Each year, more than 300 students are nominated to the Academy by teachers, counsellors, scout leaders and other mentors. The Academy reviews each nomination and invites 150 to apply. One hundred students are accepted, based on a rubric weighing their online application, resume, transcript and personal essay.

In 2017, Greenberg enrolled in the Brook Trout Camp, where he learned how trout function, performed fish necropsies (animal autopsies), and learned how to hook fish without harming them. He also learned how to fly fish.

“I took enough notes to fill multiple binders,” he said.

Upon returning home, he volunteered alongside the Allegheny County Conservation District to shore up the banks of Pine Creek.

“We installed logs with limestone to form a less erodible barrier and slow the stream’s current,” Greenberg said.

This past summer, he returned to the Academy as an assistant team leader, and participated in the Bass Camp.

“For my community service, I hope to schedule some speaking engagements to talk about outdoor recreation and the importance of conservation,” he said. Next summer, he plans to be an apprentice at the Academy, which will allow him to teach other students.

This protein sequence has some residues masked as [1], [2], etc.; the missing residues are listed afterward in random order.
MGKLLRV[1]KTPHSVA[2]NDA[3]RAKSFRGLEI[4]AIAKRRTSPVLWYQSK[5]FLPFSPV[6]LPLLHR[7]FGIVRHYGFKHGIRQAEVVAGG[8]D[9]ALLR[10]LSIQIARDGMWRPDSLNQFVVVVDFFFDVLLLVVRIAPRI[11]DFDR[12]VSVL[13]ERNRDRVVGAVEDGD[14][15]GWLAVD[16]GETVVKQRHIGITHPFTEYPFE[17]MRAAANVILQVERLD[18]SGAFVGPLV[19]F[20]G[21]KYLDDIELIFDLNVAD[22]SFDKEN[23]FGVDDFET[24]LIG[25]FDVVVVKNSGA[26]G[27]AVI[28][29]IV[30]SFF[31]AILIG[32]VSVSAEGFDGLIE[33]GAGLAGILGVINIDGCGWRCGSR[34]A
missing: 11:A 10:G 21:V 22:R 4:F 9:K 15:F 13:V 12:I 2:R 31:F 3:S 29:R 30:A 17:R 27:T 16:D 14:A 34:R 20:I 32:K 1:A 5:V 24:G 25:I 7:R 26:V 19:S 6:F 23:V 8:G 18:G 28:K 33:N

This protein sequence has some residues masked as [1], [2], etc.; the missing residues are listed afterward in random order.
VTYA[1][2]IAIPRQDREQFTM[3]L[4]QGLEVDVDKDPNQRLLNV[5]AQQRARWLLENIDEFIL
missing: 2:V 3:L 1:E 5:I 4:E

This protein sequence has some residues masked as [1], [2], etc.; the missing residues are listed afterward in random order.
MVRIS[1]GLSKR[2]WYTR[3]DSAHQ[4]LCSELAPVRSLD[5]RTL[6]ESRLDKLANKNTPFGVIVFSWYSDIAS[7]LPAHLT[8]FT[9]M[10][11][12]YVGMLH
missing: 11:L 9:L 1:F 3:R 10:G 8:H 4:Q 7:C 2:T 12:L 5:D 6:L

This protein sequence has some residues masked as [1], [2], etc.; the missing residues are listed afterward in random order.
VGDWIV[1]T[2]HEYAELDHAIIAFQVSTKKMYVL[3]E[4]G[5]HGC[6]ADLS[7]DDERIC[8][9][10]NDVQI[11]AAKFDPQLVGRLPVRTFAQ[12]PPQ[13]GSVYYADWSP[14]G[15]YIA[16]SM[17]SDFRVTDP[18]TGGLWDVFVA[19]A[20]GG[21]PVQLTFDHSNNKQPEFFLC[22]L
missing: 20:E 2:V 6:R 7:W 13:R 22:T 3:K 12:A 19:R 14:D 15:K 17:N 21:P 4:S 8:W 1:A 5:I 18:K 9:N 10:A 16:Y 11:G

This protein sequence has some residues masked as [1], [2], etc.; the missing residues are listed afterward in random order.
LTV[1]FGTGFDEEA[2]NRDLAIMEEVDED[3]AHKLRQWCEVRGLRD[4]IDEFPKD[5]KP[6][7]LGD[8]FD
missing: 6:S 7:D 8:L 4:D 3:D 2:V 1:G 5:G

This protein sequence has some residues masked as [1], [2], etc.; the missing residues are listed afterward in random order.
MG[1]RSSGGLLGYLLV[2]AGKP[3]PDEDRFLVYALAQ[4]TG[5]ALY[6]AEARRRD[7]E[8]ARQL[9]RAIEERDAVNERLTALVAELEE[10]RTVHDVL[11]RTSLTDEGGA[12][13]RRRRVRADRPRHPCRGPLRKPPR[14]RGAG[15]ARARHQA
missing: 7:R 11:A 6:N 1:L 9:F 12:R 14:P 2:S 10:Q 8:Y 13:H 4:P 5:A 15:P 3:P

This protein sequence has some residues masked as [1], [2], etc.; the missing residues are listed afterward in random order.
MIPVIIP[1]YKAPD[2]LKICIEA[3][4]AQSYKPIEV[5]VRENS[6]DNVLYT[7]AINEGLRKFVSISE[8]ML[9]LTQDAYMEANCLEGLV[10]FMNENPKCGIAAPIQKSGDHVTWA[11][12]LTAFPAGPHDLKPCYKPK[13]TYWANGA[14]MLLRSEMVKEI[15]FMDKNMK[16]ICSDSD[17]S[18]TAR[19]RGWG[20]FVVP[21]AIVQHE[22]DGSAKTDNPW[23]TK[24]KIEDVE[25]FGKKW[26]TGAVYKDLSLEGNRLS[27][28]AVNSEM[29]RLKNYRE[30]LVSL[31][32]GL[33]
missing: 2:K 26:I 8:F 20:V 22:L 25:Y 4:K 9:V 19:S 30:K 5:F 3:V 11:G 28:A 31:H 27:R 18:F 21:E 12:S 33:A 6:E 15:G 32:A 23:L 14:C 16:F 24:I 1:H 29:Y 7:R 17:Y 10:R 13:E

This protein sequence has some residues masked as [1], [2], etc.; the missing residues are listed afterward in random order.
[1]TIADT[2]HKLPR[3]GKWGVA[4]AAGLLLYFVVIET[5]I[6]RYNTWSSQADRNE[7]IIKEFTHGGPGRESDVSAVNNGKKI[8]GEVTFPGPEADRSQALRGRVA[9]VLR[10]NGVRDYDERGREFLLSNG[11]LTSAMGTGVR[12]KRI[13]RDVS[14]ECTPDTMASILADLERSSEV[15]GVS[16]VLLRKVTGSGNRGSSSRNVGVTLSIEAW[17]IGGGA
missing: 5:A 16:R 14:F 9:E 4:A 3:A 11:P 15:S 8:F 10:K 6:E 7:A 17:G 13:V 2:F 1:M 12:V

“I really like it. It’s a way for me to be with like-minded people. Lots of my friends like their indoor lifestyle, so the idea of being with other people who share my love for the outdoors is nice,” Greenberg said.

Recently, he was appointed by Gov. Wolf to the Governor’s Youth Advisory Council for Hunting, Fishing, and Conservation.

Alongside 19 other high school students chosen from throughout the Commonwealth, Greenberg will attend four meetings per year to provide the governor with innovative ideas for engaging today’s youth and future generations in outdoor recreation, conserving PA’s natural resources and enhancing the state’s
outdoor heritage.

His service will continue until he graduates from high school in 2021.

“His appointment to the council shows me that Nathan exemplifies what it takes to be a Conservation Ambassador. He takes these opportunities to use his voice on behalf of our natural resources. This is exactly what we hope happens to our Wildlife Leadership Academy students. We hope to instill in them a sense of ownership and pride to take conservation out to the community,” said Michele Kittell, Executive Director of the PA Wildlife Leadership Academy.

The PA Wildlife Leadership Academy was started in 2007 with a goal of creating the next generation of conservation leaders.

Since its inception nearly 600 Pennsylvania teens from 61 counties, plus students from Va., Md., Vt. and Texas, have participated in the field schools. Academy graduates have volunteered more than 7,600 hours bringing conservation awareness to the public and have reached an audience of approximately 32,000 Pennsylvanians.

“This experience has deepened my interest and passion for the outdoors tenfold,” Greenberg said.

Laurie Rees is a Tribune-Review contributor.